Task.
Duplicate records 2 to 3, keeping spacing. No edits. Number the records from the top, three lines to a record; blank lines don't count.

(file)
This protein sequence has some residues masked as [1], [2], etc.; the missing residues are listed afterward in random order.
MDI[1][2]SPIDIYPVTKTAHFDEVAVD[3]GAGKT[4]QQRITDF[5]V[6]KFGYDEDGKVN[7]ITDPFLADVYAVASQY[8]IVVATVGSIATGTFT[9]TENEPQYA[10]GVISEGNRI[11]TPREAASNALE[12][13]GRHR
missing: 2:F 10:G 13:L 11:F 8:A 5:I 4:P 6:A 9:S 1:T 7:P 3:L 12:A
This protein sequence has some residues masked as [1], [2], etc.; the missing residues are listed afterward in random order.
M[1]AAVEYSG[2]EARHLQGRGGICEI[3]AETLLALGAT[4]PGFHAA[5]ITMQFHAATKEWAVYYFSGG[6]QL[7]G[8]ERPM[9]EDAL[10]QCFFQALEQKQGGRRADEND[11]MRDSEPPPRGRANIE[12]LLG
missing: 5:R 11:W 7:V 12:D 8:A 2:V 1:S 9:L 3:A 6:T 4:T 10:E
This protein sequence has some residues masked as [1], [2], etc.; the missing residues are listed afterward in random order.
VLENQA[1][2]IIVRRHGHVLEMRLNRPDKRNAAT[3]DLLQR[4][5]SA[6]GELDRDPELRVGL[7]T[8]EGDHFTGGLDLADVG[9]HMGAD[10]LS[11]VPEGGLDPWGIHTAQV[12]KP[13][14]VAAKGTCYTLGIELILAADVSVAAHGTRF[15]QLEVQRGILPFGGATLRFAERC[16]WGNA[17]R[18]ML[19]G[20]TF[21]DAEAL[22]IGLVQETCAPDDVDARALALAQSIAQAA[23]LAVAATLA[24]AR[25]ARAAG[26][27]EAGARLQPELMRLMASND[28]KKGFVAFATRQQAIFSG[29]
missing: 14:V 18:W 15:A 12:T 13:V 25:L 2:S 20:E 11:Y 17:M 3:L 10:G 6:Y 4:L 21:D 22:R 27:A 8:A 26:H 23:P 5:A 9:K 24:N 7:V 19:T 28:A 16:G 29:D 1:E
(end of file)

This protein sequence has some residues masked as [1], [2], etc.; the missing residues are listed afterward in random order.
M[1]AAVEYSG[2]EARHLQGRGGICEI[3]AETLLALGAT[4]PGFHAA[5]ITMQFHAATKEWAVYYFSGG[6]QL[7]G[8]ERPM[9]EDAL[10]QCFFQALEQKQGGRRADEND[11]MRDSEPPPRGRANIE[12]LLG
missing: 5:R 11:W 7:V 12:D 8:A 2:V 1:S 9:L 3:A 6:T 4:T 10:E
This protein sequence has some residues masked as [1], [2], etc.; the missing residues are listed afterward in random order.
VLENQA[1][2]IIVRRHGHVLEMRLNRPDKRNAAT[3]DLLQR[4][5]SA[6]GELDRDPELRVGL[7]T[8]EGDHFTGGLDLADVG[9]HMGAD[10]LS[11]VPEGGLDPWGIHTAQV[12]KP[13][14]VAAKGTCYTLGIELILAADVSVAAHGTRF[15]QLEVQRGILPFGGATLRFAERC[16]WGNA[17]R[18]ML[19]G[20]TF[21]DAEAL[22]IGLVQETCAPDDVDARALALAQSIAQAA[23]LAVAATLA[24]AR[25]ARAAG[26][27]EAGARLQPELMRLMASND[28]KKGFVAFATRQQAIFSG[29]
missing: 14:V 18:W 15:A 12:T 13:V 25:L 2:S 20:E 11:Y 17:M 3:L 10:G 6:Y 4:L 21:D 22:R 27:A 8:A 26:H 23:P 5:A 9:K 24:N 7:V 19:T 28:A 16:G 29:D 1:E